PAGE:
At the heart of the methodology is a highly iterative process with well-defined phases that consist of defining and pushing small actionable parts (i.e. feature spec or micro-story) from the definition phase to the distribution and distillation phases. The key here is to define the atomicity of the parts in such a way that they can be defined, designed, implemented, and distributed (even if the distribution is only internal) mostly independently. This will maximize parallelism, simplify problem solving, and dramatically increase the responsiveness and feedback cycle.

Here are the five phases we are using.

(Idea to requirements) This phase is about conceptualizing and prioritizing the vision into a set of “top features” (often organized by Modules) that are then articulated into set of “actionable business wireframes.” The magic of this phase really happens when the business/visionary contributors are taking the time to articulate their requirement into a “business wireframe.” A picture is worth a 1,000 words, not only for the people looking at the picture, but also for the one(s) creating it.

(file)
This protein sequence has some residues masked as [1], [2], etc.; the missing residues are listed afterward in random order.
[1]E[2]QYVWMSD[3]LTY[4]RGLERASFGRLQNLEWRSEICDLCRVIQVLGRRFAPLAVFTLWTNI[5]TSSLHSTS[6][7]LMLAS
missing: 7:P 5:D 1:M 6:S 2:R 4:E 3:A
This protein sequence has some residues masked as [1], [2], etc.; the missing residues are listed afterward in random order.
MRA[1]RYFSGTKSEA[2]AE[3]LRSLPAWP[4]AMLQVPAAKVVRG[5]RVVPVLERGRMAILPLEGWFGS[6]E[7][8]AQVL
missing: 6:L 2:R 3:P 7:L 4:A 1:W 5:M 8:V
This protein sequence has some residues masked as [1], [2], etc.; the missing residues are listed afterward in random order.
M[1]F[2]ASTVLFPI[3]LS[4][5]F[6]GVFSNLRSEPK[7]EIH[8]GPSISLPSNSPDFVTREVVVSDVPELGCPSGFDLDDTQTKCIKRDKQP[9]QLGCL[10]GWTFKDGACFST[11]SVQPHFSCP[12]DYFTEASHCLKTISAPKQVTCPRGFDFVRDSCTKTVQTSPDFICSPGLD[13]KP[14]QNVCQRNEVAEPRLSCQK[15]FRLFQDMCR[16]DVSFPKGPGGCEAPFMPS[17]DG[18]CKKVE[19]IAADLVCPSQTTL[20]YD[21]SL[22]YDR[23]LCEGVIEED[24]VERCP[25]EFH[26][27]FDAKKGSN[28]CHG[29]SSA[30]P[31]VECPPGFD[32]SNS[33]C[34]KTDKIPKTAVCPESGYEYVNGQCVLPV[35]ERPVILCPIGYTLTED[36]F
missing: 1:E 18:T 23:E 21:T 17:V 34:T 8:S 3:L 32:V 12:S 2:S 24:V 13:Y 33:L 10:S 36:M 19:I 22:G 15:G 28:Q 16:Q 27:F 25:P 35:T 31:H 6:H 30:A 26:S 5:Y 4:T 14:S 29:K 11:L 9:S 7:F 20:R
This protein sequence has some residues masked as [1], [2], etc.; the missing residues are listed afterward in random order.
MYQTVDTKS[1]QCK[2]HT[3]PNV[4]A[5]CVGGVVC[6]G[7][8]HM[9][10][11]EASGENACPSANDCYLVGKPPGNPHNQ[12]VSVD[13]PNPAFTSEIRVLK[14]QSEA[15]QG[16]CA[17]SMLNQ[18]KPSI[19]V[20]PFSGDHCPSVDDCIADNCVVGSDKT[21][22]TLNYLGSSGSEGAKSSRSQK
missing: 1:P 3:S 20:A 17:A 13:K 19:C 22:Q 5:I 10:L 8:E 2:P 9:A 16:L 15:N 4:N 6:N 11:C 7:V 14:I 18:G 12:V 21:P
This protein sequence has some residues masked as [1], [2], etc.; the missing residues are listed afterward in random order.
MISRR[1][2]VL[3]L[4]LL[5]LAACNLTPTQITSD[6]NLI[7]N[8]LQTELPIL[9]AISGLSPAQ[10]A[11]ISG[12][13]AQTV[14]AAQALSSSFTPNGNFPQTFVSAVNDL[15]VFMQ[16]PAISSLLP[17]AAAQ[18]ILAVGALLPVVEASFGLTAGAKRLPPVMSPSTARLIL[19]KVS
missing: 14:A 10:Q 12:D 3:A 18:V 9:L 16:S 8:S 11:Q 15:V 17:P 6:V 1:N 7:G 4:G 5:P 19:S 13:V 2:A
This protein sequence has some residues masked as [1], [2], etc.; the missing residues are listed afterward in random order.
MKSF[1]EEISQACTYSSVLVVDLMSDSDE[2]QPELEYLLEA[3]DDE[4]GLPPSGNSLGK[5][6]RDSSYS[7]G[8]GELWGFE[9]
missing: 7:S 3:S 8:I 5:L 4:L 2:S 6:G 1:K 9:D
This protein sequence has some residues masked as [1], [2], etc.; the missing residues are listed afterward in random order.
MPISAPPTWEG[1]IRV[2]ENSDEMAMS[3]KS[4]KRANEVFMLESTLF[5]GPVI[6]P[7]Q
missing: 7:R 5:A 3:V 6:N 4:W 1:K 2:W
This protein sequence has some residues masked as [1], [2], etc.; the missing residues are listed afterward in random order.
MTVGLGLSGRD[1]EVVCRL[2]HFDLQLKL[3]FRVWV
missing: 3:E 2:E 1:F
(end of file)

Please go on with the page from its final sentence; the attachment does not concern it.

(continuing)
(Requirements to Spec) The “business wireframes” gets re-organized into fully thought out user task flows to be fully visualized into UX mockups as “actionable screen flows” (i.e. stories). Note that the most important point of this stage is screen flow and layout (i.e. UX) as the look of the application is something that can be gradually improved over the development of the project. At this phase, keeping the user experience as simple and minimalistic as possible really pays off as functionality grows.